Database administrators and developers are well aware of the
importance of regular data backups: In the event of a disk failure or server
crash, a backup can often make the difference between losing a year’s worth of
work and getting back up to speed in a few hours. Fortunately, if you’re using
MySQL you have at your disposal a built-in suite of advanced tools that
simplify backing up and restoring databases. And if you work on different
platforms, these tools also make it easy to move MySQL databases from one
platform to another, and to export and import records in different formats.

Copying database files

When it comes to backing up MySQL databases, don’t ignore
the most obvious solution: making copies of the database files themselves.

Because MySQL uses the same table format on different
platforms, it’s actually possible to copy MySQL table and index files from one
platform and use them on another without any difficulties (assuming, of course,
that you’re using the same version of MySQL on both platforms).

So which files should you copy? MySQL stores all its
databases in a special data/
directory, which is further divided into subdirectories, one for each database.
Tables and table indexes are represented as files, with the file name equal to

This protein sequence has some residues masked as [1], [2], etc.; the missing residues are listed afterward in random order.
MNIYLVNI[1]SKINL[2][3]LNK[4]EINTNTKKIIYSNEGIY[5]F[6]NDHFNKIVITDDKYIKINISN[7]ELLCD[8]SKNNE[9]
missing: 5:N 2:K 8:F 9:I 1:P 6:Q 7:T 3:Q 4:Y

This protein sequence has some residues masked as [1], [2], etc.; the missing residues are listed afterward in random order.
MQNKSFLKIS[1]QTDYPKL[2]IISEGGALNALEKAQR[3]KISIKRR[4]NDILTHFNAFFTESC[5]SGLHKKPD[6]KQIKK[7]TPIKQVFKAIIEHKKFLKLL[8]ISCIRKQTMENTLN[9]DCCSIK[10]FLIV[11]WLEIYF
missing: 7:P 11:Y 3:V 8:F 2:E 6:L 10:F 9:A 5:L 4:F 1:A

the table name plus an extension.

The easiest approach is to just copy the entire data/ directory to backup media, and
archive it so that you can get it back at any time. You might want to write a
script to automate the copy. You can then pop the script into your crontab so it
can run on a daily or weekly basis, depending on how frequently your databases
get updated.

If you’re moving files between Windows and UNIX platforms,
there is one thing that can trip you up. UNIX file names are case-sensitive,
while Windows names are not. Therefore, mixed-case MySQL table names are likely
to get corrupted when moved between Windows and UNIX (though the data in the
tables will be fine). If your SQL code uses these mixed-case table names, it
might not work correctly until you check and fix the names and/or the code. For
best results, always use lowercase table names, so that you don’t encounter
this problem.

Exporting tables to text files

An alternative to the simple file copy is using the mysqldump tool included in MySQL. It can
dump a table, a database, or all databases to a text file.